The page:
Already have an account?
Get back to the
Food & Recipes

Root Vegetables Harbor More Germs Than You May Think! Here’s How You Should Clean Them


If you’re like me and love taking a trip down the produce aisle just because, you’ll notice more bundles of carrots, radishes, and beets are starting to pop up. These in-season picks make for some tasty side dishes whether you roast or sauté them. But, before you cook these root vegetables, it’s important that you completely remove the dirt and germs from the skin’s surface to avoid any post-meal tummy troubles!

Giving your produce a rinse before eating sounds obvious, but not thoroughly cleaning them properly can make you sick. A CDC study looked at 4,600 outbreaks of foodborne illness caused by eating produce and found that 46 percent of cases were linked to consuming root vegetables. We spoke with Trevor Craig, food scientist and director of consulting at Microbac Laboratories, to learn how root vegetables can cause this illness if they’re not properly sanitized and how we can safely enjoy them while they’re at their peak!

Craig first notes that the environmental conditions the veggies are grown in generally make them at risk for being contaminated: “Dirt, fertilizer, and water sources are all-natural harbors of microorganisms, including those that can cause foodborne illness.”

He reassures us that this isn’t necessarily the farmers’ fault, but are just some of the aspects that come with growing food naturally. He adds that root vegetables tend to be more at risk than other kinds of vegetables because they are pulled directly from the dirt, making them more exposed to foodborne illness-causing pathogens such as E. coli and salmonella. Consuming foods with these pathogens can cause symptoms like diarrhea, nausea, and stomach cramps.

To prevent this, Craig says that it’s a good idea to clean those veggies after picking them up from the store and right before cooking if you’re not using them right away. “If something I purchased was contaminated by a pathogen, I wouldn’t want to have that sitting in my fridge,” he explains. “If I could avoid it and just washing it off isn’t going to ‘sterilize it,’ I would clean it before use too.”

Craig suggests using warm water and a vegetable brush to gently scrub each of the root vegetables for about 30 seconds to one minute to remove the dirt and bacteria from the surface. A brush like the Full Circle 2-in-1 Fruit and Vegetable Cleaning Brush (Buy on Amazon, $4.99) will do the trick for thoroughly cleaning your veggies and is a handy tool to keep in your kitchen cabinet.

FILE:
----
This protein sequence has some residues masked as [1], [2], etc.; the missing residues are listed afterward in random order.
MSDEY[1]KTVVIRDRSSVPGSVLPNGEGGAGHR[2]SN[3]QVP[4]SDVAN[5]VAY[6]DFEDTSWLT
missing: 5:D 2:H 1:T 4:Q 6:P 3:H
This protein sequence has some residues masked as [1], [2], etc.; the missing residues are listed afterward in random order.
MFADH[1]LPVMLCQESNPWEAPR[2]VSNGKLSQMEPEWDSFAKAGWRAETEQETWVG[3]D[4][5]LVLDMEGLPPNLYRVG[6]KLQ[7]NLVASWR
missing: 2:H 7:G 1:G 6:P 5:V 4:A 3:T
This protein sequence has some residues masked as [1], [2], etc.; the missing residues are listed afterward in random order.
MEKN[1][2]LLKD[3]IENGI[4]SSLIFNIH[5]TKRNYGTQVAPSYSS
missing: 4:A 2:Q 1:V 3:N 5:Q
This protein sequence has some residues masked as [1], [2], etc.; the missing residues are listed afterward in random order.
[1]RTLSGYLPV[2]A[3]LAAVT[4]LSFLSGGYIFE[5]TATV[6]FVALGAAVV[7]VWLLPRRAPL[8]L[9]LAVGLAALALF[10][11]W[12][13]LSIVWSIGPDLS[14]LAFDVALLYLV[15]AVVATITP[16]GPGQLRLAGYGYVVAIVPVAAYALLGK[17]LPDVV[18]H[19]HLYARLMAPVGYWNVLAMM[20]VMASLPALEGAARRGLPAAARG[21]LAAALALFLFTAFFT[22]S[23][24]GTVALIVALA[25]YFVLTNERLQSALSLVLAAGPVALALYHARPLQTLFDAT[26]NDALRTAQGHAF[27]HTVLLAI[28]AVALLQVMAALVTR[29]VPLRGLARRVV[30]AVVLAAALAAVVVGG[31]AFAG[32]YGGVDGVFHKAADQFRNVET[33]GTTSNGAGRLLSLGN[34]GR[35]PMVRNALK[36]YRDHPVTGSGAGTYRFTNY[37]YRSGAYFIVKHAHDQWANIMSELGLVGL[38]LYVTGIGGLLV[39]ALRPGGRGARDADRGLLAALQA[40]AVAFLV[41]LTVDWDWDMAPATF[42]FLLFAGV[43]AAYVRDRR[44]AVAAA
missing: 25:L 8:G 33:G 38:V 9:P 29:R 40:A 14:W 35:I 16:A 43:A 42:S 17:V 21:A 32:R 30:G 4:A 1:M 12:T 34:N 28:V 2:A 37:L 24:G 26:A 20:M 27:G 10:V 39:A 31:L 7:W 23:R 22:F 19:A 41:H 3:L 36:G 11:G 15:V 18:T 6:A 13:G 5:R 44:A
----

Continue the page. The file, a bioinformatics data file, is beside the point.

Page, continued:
Then, pat each vegetable with a paper towel until completely dry. Use immediately or store in an airtight container in the fridge away from raw meat or any foods that can drip down and result in cross-contamination. Repeat this scrubbing process when you’re ready to eat the root veggies in their raw form or whip up mouthwatering recipes like creamy hummus, homemade veggie chips, and roasted sweet potatoes!

One thing Craig emphasizes that we shouldn’t forget to do is wash our hands in between handling various foods at home. This is another quick step that will reduce your foodborne illness risk and save you the unnecessary stomach troubles later on.

With these things in mind, we should be able to eat our favorite delicious and nutritious root veggies worry-free for the rest of fall!

First For Women aims to feature only the best products and services. We update when possible, but deals expire and prices can change. If you buy something via one of our links, we may earn a commission. Questions? Reach us at

Use left and right arrow keys to navigate between menu items. Use right arrow key to move into submenus. Use escape to exit the menu. Use up and down arrow keys to explore. Use left arrow key to move back to the parent list.